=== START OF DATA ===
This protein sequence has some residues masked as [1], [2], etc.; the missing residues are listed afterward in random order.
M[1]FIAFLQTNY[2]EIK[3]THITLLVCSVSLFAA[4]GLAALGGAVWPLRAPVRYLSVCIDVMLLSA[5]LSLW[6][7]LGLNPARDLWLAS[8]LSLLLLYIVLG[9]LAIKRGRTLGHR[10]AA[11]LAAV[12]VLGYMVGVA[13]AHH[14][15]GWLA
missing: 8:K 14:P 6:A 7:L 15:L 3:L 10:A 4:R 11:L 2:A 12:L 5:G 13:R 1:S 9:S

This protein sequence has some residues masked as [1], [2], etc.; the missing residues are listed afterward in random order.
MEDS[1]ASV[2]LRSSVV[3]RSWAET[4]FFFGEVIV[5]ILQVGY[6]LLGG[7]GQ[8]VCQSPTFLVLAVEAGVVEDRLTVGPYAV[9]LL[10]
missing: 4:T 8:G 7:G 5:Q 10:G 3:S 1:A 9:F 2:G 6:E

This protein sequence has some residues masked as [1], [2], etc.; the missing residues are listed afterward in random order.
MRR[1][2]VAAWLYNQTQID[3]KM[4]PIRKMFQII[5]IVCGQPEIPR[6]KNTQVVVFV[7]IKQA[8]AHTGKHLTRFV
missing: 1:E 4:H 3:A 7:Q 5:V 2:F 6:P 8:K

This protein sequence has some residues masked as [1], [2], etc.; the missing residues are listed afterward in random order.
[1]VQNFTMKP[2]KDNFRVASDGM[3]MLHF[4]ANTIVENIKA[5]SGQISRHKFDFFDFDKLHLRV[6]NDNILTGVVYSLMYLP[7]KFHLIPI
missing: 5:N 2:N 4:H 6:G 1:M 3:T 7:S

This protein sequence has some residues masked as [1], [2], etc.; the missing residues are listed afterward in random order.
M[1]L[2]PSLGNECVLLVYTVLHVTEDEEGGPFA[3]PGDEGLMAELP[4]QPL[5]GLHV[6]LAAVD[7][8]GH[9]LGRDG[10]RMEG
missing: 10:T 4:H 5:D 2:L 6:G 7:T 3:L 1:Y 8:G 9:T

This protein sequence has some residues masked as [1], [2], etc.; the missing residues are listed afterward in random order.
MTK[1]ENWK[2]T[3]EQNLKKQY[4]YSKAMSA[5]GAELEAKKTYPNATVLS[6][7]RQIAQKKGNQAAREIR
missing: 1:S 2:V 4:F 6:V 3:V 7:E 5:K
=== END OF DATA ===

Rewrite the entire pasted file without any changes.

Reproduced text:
This protein sequence has some residues masked as [1], [2], etc.; the missing residues are listed afterward in random order.
M[1]FIAFLQTNY[2]EIK[3]THITLLVCSVSLFAA[4]GLAALGGAVWPLRAPVRYLSVCIDVMLLSA[5]LSLW[6][7]LGLNPARDLWLAS[8]LSLLLLYIVLG[9]LAIKRGRTLGHR[10]AA[11]LAAV[12]VLGYMVGVA[13]AHH[14][15]GWLA
missing: 8:K 14:P 6:A 7:L 15:L 3:L 10:A 4:R 11:L 2:A 12:L 5:G 13:R 1:S 9:S

This protein sequence has some residues masked as [1], [2], etc.; the missing residues are listed afterward in random order.
MEDS[1]ASV[2]LRSSVV[3]RSWAET[4]FFFGEVIV[5]ILQVGY[6]LLGG[7]GQ[8]VCQSPTFLVLAVEAGVVEDRLTVGPYAV[9]LL[10]
missing: 4:T 8:G 7:G 5:Q 10:G 3:S 1:A 9:F 2:G 6:E

This protein sequence has some residues masked as [1], [2], etc.; the missing residues are listed afterward in random order.
MRR[1][2]VAAWLYNQTQID[3]KM[4]PIRKMFQII[5]IVCGQPEIPR[6]KNTQVVVFV[7]IKQA[8]AHTGKHLTRFV
missing: 1:E 4:H 3:A 7:Q 5:V 2:F 6:P 8:K

This protein sequence has some residues masked as [1], [2], etc.; the missing residues are listed afterward in random order.
[1]VQNFTMKP[2]KDNFRVASDGM[3]MLHF[4]ANTIVENIKA[5]SGQISRHKFDFFDFDKLHLRV[6]NDNILTGVVYSLMYLP[7]KFHLIPI
missing: 5:N 2:N 4:H 6:G 1:M 3:T 7:S

This protein sequence has some residues masked as [1], [2], etc.; the missing residues are listed afterward in random order.
M[1]L[2]PSLGNECVLLVYTVLHVTEDEEGGPFA[3]PGDEGLMAELP[4]QPL[5]GLHV[6]LAAVD[7][8]GH[9]LGRDG[10]RMEG
missing: 10:T 4:H 5:D 2:L 6:G 7:T 3:L 1:Y 8:G 9:T

This protein sequence has some residues masked as [1], [2], etc.; the missing residues are listed afterward in random order.
MTK[1]ENWK[2]T[3]EQNLKKQY[4]YSKAMSA[5]GAELEAKKTYPNATVLS[6][7]RQIAQKKGNQAAREIR
missing: 1:S 2:V 4:F 6:V 3:V 7:E 5:K